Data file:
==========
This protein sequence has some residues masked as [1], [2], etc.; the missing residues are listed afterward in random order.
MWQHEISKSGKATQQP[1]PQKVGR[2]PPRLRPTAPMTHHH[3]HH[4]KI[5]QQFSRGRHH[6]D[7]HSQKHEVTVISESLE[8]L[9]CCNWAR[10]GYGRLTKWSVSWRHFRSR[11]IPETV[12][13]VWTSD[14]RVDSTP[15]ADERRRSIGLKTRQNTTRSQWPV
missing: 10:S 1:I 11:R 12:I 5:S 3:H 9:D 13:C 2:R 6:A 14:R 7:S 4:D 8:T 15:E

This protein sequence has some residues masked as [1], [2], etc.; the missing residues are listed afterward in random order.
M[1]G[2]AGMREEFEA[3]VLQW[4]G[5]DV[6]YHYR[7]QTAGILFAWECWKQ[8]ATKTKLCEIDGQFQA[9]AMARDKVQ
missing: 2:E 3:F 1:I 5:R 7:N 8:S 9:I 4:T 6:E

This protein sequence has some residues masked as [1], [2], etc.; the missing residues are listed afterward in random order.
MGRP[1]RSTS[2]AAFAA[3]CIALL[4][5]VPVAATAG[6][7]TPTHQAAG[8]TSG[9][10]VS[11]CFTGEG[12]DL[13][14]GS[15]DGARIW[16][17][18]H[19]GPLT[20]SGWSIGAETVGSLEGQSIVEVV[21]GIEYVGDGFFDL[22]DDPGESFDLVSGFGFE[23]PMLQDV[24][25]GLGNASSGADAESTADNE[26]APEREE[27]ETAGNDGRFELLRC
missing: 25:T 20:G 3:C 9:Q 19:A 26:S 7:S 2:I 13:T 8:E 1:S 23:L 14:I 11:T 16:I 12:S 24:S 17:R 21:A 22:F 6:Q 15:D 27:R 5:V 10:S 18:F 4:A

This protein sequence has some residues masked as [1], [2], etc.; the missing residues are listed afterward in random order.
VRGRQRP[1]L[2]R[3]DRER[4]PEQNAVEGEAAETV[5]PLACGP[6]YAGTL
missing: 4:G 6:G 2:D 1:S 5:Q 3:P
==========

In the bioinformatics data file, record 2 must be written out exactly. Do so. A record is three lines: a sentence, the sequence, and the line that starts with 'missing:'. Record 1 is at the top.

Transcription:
This protein sequence has some residues masked as [1], [2], etc.; the missing residues are listed afterward in random order.
M[1]G[2]AGMREEFEA[3]VLQW[4]G[5]DV[6]YHYR[7]QTAGILFAWECWKQ[8]ATKTKLCEIDGQFQA[9]AMARDKVQ
missing: 2:E 3:F 1:I 5:R 7:N 8:S 9:I 4:T 6:E